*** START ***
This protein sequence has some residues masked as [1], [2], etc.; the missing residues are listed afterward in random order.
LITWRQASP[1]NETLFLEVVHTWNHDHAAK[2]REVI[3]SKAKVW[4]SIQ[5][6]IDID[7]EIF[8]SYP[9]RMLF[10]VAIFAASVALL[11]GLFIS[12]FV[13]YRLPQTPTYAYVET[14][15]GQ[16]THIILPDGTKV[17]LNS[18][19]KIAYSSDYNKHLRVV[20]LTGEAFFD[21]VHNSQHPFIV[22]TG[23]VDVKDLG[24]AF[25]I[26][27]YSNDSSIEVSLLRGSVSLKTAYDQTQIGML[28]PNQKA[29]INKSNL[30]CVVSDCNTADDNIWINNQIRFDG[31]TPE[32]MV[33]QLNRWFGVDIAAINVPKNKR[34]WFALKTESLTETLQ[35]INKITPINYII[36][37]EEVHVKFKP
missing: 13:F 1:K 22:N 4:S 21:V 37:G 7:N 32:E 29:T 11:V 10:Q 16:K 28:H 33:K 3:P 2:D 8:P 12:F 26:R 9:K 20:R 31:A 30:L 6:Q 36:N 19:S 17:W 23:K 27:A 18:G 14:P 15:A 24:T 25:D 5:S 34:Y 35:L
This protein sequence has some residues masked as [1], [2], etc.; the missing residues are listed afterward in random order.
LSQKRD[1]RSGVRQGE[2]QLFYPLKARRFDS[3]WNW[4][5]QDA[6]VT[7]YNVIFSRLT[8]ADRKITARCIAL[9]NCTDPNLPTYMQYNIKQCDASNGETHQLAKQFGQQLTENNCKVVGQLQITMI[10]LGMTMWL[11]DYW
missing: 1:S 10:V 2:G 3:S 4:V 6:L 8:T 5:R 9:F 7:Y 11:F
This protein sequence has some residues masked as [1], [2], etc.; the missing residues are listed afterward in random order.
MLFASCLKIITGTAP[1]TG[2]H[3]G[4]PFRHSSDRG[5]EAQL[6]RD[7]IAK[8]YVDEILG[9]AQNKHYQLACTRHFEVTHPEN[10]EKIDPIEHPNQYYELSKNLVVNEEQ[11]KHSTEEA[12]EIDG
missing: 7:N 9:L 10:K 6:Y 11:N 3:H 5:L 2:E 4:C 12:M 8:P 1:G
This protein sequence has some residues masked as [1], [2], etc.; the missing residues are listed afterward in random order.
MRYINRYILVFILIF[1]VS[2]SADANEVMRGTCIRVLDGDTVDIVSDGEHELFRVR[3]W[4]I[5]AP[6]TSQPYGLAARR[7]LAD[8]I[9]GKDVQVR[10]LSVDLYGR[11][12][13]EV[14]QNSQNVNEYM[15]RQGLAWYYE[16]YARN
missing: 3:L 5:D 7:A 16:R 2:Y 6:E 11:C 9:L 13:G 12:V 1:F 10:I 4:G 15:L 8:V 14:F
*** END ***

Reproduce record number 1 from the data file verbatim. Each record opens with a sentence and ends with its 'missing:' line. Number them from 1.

This protein sequence has some residues masked as [1], [2], etc.; the missing residues are listed afterward in random order.
LITWRQASP[1]NETLFLEVVHTWNHDHAAK[2]REVI[3]SKAKVW[4]SIQ[5][6]IDID[7]EIF[8]SYP[9]RMLF[10]VAIFAASVALL[11]GLFIS[12]FV[13]YRLPQTPTYAYVET[14][15]GQ[16]THIILPDGTKV[17]LNS[18][19]KIAYSSDYNKHLRVV[20]LTGEAFFD[21]VHNSQHPFIV[22]TG[23]VDVKDLG[24]AF[25]I[26][27]YSNDSSIEVSLLRGSVSLKTAYDQTQIGML[28]PNQKA[29]INKSNL[30]CVVSDCNTADDNIWINNQIRFDG[31]TPE[32]MV[33]QLNRWFGVDIAAINVPKNKR[34]WFALKTESLTETLQ[35]INKITPINYII[36][37]EEVHVKFKP
missing: 13:F 1:K 22:N 4:S 21:V 37:G 7:N 32:E 29:T 11:V 10:Q 16:K 28:H 33:K 3:P 2:D 8:P 12:F 26:R 9:K 20:R 31:A 30:L 6:Q 36:N 19:S 17:W 23:K 27:A 18:G 14:P 15:A 24:T 25:D 5:S 34:Y 35:L